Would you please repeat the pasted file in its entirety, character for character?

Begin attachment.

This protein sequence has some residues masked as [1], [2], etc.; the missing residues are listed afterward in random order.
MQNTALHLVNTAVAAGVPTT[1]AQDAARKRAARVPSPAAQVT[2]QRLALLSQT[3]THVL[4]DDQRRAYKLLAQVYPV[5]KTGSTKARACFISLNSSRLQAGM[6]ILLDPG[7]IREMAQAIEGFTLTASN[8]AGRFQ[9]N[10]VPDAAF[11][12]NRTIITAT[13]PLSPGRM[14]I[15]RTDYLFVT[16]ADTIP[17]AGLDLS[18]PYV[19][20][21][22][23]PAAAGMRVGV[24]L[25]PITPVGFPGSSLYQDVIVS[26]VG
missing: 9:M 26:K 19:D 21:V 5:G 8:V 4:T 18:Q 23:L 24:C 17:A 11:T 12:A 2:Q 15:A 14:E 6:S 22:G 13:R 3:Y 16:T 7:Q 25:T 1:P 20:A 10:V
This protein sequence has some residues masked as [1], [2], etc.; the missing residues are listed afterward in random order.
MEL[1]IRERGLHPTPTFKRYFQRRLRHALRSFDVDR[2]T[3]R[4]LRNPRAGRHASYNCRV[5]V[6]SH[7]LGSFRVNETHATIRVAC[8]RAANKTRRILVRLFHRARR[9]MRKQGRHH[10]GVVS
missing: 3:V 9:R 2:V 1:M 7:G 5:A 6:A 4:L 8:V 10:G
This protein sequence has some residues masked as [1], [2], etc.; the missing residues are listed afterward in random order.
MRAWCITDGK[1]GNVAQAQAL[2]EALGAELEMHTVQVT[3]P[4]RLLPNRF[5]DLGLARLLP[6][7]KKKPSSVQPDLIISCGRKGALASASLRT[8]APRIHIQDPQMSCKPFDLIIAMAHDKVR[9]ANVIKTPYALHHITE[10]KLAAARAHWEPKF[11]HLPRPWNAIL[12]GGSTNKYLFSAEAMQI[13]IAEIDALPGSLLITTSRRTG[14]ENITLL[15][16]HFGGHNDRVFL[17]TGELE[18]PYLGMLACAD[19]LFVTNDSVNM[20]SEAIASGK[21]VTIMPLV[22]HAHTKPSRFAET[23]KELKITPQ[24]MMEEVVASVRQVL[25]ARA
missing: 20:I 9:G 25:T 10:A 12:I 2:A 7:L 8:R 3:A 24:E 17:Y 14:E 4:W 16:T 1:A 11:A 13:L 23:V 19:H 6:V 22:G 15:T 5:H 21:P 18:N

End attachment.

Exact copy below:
This protein sequence has some residues masked as [1], [2], etc.; the missing residues are listed afterward in random order.
MQNTALHLVNTAVAAGVPTT[1]AQDAARKRAARVPSPAAQVT[2]QRLALLSQT[3]THVL[4]DDQRRAYKLLAQVYPV[5]KTGSTKARACFISLNSSRLQAGM[6]ILLDPG[7]IREMAQAIEGFTLTASN[8]AGRFQ[9]N[10]VPDAAF[11][12]NRTIITAT[13]PLSPGRM[14]I[15]RTDYLFVT[16]ADTIP[17]AGLDLS[18]PYV[19][20][21][22][23]PAAAGMRVGV[24]L[25]PITPVGFPGSSLYQDVIVS[26]VG
missing: 9:M 26:K 19:D 21:V 5:G 8:V 4:T 18:Q 23:L 24:C 17:A 11:T 12:A 2:Q 15:A 14:E 6:S 22:G 13:R 3:Y 16:T 7:Q 25:T 1:P 20:A 10:V
This protein sequence has some residues masked as [1], [2], etc.; the missing residues are listed afterward in random order.
MEL[1]IRERGLHPTPTFKRYFQRRLRHALRSFDVDR[2]T[3]R[4]LRNPRAGRHASYNCRV[5]V[6]SH[7]LGSFRVNETHATIRVAC[8]RAANKTRRILVRLFHRARR[9]MRKQGRHH[10]GVVS
missing: 3:V 9:R 2:V 1:M 7:G 5:A 6:A 4:L 8:V 10:G
This protein sequence has some residues masked as [1], [2], etc.; the missing residues are listed afterward in random order.
MRAWCITDGK[1]GNVAQAQAL[2]EALGAELEMHTVQVT[3]P[4]RLLPNRF[5]DLGLARLLP[6][7]KKKPSSVQPDLIISCGRKGALASASLRT[8]APRIHIQDPQMSCKPFDLIIAMAHDKVR[9]ANVIKTPYALHHITE[10]KLAAARAHWEPKF[11]HLPRPWNAIL[12]GGSTNKYLFSAEAMQI[13]IAEIDALPGSLLITTSRRTG[14]ENITLL[15][16]HFGGHNDRVFL[17]TGELE[18]PYLGMLACAD[19]LFVTNDSVNM[20]SEAIASGK[21]VTIMPLV[22]HAHTKPSRFAET[23]KELKITPQ[24]MMEEVVASVRQVL[25]ARA
missing: 20:I 9:G 25:T 10:A 12:I 2:A 7:L 8:R 3:A 24:E 17:Y 14:E 4:W 16:T 1:A 11:A 13:L 23:V 19:H 6:V 22:G 15:T 5:H 21:P 18:N